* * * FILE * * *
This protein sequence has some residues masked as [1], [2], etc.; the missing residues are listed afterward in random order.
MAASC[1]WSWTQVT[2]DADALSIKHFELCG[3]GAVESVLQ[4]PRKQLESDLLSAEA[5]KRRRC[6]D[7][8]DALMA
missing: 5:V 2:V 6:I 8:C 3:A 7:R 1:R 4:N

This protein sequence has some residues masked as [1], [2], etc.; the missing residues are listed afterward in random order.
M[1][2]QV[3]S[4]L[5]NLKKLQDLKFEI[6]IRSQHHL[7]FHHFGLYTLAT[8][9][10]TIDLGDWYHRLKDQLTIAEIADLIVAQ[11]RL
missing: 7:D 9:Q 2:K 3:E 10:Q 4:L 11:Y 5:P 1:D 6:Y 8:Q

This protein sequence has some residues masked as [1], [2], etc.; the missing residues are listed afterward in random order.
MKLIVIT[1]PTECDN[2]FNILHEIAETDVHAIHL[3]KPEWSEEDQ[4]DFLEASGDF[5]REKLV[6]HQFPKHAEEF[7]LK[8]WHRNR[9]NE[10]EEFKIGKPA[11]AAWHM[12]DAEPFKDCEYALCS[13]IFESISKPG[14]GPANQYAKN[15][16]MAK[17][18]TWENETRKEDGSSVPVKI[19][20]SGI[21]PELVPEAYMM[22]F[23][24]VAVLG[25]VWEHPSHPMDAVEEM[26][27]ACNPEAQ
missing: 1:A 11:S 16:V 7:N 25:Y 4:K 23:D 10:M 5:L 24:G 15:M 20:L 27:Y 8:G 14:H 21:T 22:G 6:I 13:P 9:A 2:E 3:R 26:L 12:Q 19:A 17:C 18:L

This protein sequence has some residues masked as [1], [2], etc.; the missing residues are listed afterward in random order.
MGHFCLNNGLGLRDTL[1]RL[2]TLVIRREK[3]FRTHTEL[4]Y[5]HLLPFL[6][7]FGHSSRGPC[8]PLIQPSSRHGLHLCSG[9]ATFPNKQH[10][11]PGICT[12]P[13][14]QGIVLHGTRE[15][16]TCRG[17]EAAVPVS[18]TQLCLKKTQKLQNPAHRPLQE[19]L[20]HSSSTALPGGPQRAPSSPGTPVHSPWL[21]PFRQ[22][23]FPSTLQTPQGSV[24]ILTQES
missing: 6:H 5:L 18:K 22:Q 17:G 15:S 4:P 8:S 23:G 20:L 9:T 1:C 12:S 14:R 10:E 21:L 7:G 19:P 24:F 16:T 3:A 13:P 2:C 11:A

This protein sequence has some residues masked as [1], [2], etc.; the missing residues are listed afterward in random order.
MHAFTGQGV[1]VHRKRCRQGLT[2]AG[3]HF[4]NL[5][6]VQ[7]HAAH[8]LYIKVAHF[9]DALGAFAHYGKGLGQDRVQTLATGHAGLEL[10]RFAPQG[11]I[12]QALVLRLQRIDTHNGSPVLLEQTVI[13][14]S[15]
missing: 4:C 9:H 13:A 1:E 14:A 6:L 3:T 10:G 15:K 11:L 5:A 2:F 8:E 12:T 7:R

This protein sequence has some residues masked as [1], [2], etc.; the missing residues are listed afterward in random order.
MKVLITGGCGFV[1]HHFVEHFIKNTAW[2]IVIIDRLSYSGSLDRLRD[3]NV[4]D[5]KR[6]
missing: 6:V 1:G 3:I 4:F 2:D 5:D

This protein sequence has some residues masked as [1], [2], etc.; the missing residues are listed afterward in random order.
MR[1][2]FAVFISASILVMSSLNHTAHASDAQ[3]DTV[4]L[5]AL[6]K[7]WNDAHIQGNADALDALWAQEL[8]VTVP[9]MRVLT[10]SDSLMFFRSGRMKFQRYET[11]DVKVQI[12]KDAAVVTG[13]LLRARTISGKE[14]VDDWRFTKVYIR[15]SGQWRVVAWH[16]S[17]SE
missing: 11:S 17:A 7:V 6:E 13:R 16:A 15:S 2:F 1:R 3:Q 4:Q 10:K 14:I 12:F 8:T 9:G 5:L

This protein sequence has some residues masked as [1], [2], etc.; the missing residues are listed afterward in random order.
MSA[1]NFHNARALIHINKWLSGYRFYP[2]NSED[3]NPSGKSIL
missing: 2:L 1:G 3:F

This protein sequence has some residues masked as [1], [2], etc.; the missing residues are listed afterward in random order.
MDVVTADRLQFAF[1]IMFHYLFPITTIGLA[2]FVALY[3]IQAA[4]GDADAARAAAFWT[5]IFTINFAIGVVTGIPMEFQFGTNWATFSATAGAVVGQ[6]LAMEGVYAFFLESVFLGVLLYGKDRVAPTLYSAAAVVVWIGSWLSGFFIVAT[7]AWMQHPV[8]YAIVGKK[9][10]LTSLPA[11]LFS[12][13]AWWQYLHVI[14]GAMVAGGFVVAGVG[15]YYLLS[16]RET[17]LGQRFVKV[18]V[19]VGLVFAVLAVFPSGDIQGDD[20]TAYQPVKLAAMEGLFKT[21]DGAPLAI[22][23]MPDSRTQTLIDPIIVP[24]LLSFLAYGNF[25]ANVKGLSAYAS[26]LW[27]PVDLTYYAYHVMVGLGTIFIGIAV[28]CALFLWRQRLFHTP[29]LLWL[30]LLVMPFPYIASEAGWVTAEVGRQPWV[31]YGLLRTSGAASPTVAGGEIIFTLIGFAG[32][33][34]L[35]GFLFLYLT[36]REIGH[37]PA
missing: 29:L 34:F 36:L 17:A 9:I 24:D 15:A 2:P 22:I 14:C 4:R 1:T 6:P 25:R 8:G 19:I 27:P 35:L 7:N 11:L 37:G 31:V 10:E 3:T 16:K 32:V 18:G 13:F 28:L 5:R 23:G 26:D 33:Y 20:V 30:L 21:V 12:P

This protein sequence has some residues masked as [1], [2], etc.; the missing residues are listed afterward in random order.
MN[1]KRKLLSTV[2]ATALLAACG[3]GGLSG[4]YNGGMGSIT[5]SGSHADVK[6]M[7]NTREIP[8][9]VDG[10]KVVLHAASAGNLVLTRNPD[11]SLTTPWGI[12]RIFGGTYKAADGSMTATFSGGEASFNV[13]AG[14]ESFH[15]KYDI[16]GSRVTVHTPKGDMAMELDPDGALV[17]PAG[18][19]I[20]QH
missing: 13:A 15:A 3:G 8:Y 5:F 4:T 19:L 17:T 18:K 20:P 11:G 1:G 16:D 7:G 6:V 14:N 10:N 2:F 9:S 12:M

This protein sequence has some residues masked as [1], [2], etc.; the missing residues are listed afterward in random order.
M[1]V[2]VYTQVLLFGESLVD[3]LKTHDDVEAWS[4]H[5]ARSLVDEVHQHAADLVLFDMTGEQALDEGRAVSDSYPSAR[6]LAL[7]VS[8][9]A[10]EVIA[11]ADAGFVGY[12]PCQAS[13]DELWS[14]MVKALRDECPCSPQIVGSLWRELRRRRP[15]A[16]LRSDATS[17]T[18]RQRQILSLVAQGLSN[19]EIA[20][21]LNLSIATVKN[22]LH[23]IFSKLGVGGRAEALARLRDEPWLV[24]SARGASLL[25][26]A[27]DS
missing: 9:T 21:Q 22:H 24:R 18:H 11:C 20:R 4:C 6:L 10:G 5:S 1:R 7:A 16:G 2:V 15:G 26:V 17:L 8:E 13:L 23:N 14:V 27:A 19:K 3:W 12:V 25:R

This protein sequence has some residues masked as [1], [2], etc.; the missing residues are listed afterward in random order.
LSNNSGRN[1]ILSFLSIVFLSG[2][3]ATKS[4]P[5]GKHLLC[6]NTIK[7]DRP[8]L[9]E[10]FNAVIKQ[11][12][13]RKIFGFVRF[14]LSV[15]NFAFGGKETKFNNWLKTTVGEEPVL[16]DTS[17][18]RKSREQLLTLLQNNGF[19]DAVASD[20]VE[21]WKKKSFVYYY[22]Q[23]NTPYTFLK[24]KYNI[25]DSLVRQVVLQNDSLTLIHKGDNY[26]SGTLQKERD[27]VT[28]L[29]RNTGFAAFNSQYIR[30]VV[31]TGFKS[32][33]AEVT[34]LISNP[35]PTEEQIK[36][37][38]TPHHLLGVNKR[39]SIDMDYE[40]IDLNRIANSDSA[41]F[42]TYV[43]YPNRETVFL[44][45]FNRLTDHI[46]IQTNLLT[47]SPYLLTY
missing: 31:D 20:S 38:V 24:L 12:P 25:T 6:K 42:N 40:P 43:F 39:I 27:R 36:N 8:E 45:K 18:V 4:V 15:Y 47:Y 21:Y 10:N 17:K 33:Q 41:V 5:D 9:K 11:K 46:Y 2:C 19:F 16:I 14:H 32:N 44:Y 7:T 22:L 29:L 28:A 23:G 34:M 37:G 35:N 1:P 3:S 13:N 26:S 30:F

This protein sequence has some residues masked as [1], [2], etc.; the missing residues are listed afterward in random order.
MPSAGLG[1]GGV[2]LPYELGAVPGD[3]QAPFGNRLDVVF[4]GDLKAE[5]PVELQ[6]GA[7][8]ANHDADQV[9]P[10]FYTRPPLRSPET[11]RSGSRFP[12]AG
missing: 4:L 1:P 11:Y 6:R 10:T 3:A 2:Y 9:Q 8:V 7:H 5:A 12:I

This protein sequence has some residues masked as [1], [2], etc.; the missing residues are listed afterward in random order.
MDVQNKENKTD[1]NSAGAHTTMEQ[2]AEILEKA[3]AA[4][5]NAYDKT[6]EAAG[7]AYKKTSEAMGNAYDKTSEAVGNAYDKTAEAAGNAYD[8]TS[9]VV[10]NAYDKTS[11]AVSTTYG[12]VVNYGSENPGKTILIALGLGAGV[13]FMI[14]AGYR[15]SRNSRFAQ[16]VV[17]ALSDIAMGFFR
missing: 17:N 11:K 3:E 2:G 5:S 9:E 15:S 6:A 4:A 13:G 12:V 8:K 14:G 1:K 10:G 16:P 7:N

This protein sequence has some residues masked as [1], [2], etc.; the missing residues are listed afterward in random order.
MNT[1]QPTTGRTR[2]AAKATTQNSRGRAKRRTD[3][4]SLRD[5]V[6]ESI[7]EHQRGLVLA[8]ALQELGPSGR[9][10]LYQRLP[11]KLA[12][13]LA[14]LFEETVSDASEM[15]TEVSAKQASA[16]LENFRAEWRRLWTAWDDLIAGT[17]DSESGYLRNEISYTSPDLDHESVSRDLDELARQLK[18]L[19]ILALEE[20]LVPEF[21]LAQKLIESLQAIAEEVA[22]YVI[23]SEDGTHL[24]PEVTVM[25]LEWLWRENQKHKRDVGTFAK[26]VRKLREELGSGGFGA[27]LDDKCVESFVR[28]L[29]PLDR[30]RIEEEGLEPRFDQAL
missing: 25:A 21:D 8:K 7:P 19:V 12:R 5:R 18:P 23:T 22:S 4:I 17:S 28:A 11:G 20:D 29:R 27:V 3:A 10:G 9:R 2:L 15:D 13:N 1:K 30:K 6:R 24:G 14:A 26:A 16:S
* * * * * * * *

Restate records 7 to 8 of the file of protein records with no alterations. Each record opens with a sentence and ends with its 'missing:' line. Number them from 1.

This protein sequence has some residues masked as [1], [2], etc.; the missing residues are listed afterward in random order.
MR[1][2]FAVFISASILVMSSLNHTAHASDAQ[3]DTV[4]L[5]AL[6]K[7]WNDAHIQGNADALDALWAQEL[8]VTVP[9]MRVLT[10]SDSLMFFRSGRMKFQRYET[11]DVKVQI[12]KDAAVVTG[13]LLRARTISGKE[14]VDDWRFTKVYIR[15]SGQWRVVAWH[16]S[17]SE
missing: 11:S 17:A 7:V 6:E 13:R 16:A 15:S 2:F 1:R 3:Q 4:Q 10:K 14:I 12:F 8:T 9:G 5:L

This protein sequence has some residues masked as [1], [2], etc.; the missing residues are listed afterward in random order.
MSA[1]NFHNARALIHINKWLSGYRFYP[2]NSED[3]NPSGKSIL
missing: 2:L 1:G 3:F